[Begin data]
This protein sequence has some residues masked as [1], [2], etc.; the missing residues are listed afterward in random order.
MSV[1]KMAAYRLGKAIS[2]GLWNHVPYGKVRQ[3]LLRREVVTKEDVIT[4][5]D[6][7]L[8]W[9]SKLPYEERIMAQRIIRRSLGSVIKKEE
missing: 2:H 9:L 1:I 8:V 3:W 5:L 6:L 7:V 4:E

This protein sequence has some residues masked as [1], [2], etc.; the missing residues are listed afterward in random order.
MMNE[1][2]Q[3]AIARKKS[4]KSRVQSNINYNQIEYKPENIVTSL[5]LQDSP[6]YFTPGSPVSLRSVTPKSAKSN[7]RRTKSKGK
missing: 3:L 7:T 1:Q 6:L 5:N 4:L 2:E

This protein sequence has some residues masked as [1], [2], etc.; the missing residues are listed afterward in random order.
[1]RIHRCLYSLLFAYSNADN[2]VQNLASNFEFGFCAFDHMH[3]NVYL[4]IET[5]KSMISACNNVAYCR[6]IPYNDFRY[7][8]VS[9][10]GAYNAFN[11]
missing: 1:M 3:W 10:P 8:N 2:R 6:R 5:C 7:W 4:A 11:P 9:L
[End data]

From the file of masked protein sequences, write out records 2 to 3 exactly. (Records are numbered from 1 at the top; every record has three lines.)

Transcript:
This protein sequence has some residues masked as [1], [2], etc.; the missing residues are listed afterward in random order.
MMNE[1][2]Q[3]AIARKKS[4]KSRVQSNINYNQIEYKPENIVTSL[5]LQDSP[6]YFTPGSPVSLRSVTPKSAKSN[7]RRTKSKGK
missing: 3:L 7:T 1:Q 6:L 5:N 4:L 2:E

This protein sequence has some residues masked as [1], [2], etc.; the missing residues are listed afterward in random order.
[1]RIHRCLYSLLFAYSNADN[2]VQNLASNFEFGFCAFDHMH[3]NVYL[4]IET[5]KSMISACNNVAYCR[6]IPYNDFRY[7][8]VS[9][10]GAYNAFN[11]
missing: 1:M 3:W 10:P 8:N 2:R 6:R 5:C 7:W 4:A 11:P 9:L